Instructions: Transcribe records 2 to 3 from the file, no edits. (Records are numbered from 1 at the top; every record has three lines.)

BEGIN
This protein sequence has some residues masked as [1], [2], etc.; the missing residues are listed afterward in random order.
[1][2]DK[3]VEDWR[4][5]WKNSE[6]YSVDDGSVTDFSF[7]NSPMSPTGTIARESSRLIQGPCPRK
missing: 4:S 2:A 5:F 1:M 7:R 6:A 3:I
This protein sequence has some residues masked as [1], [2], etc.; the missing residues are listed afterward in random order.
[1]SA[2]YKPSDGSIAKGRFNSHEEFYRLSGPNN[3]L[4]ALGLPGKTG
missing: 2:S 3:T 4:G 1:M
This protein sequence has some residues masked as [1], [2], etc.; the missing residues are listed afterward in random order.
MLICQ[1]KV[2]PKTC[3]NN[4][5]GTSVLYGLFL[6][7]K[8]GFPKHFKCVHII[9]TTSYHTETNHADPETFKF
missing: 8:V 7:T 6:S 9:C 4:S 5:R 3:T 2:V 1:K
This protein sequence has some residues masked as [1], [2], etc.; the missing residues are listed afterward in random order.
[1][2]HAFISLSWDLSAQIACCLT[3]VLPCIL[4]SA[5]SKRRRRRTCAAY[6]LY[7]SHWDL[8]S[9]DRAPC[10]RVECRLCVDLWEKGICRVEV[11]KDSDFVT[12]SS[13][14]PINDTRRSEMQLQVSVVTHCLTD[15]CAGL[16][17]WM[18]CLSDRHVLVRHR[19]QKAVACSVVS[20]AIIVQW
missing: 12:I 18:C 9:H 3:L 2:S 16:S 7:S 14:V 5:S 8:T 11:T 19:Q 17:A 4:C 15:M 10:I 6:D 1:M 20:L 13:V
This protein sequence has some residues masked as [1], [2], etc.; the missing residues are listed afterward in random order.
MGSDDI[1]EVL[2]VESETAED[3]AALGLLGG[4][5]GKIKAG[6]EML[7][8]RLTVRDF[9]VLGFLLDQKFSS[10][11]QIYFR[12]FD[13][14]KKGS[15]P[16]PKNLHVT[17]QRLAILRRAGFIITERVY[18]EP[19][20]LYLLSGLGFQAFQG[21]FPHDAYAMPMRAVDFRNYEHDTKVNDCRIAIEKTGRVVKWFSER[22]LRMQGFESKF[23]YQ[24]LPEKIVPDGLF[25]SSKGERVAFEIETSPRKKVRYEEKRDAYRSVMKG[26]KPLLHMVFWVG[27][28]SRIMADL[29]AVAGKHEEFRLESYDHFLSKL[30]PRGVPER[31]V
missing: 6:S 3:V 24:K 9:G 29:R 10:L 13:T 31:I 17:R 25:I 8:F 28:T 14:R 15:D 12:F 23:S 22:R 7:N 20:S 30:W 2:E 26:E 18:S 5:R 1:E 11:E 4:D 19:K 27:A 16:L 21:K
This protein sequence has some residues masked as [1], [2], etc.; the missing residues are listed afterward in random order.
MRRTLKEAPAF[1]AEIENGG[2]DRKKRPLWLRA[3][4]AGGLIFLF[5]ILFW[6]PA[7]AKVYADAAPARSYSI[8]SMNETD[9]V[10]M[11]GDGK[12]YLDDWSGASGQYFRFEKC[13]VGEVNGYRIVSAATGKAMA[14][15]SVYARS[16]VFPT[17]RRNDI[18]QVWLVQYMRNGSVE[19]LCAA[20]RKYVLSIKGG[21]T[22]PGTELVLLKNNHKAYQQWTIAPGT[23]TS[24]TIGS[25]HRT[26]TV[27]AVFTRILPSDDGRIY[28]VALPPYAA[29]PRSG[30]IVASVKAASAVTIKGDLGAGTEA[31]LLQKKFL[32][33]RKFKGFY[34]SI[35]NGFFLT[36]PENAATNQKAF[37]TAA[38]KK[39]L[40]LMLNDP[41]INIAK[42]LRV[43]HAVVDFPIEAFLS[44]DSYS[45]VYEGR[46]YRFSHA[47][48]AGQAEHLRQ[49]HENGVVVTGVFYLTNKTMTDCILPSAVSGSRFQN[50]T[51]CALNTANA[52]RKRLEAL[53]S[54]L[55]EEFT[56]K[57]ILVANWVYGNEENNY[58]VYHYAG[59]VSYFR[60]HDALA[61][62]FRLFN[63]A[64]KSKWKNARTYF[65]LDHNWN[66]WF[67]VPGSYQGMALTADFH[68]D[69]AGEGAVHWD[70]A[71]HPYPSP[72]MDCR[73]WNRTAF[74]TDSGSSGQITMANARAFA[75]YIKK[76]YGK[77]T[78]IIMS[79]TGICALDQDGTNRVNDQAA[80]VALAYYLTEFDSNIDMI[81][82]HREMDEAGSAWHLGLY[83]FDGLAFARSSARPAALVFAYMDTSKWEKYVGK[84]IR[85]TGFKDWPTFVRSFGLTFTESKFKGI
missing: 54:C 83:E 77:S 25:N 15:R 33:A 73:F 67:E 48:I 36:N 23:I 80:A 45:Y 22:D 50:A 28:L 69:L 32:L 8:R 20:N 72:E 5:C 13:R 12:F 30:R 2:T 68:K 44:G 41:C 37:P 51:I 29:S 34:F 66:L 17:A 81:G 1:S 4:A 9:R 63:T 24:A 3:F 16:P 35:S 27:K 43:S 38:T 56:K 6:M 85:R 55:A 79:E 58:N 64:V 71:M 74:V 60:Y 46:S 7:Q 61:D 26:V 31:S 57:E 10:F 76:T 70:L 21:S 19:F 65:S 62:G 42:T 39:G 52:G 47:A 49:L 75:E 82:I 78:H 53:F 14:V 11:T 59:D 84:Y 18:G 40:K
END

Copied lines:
This protein sequence has some residues masked as [1], [2], etc.; the missing residues are listed afterward in random order.
[1]SA[2]YKPSDGSIAKGRFNSHEEFYRLSGPNN[3]L[4]ALGLPGKTG
missing: 2:S 3:T 4:G 1:M
This protein sequence has some residues masked as [1], [2], etc.; the missing residues are listed afterward in random order.
MLICQ[1]KV[2]PKTC[3]NN[4][5]GTSVLYGLFL[6][7]K[8]GFPKHFKCVHII[9]TTSYHTETNHADPETFKF
missing: 8:V 7:T 6:S 9:C 4:S 5:R 3:T 2:V 1:K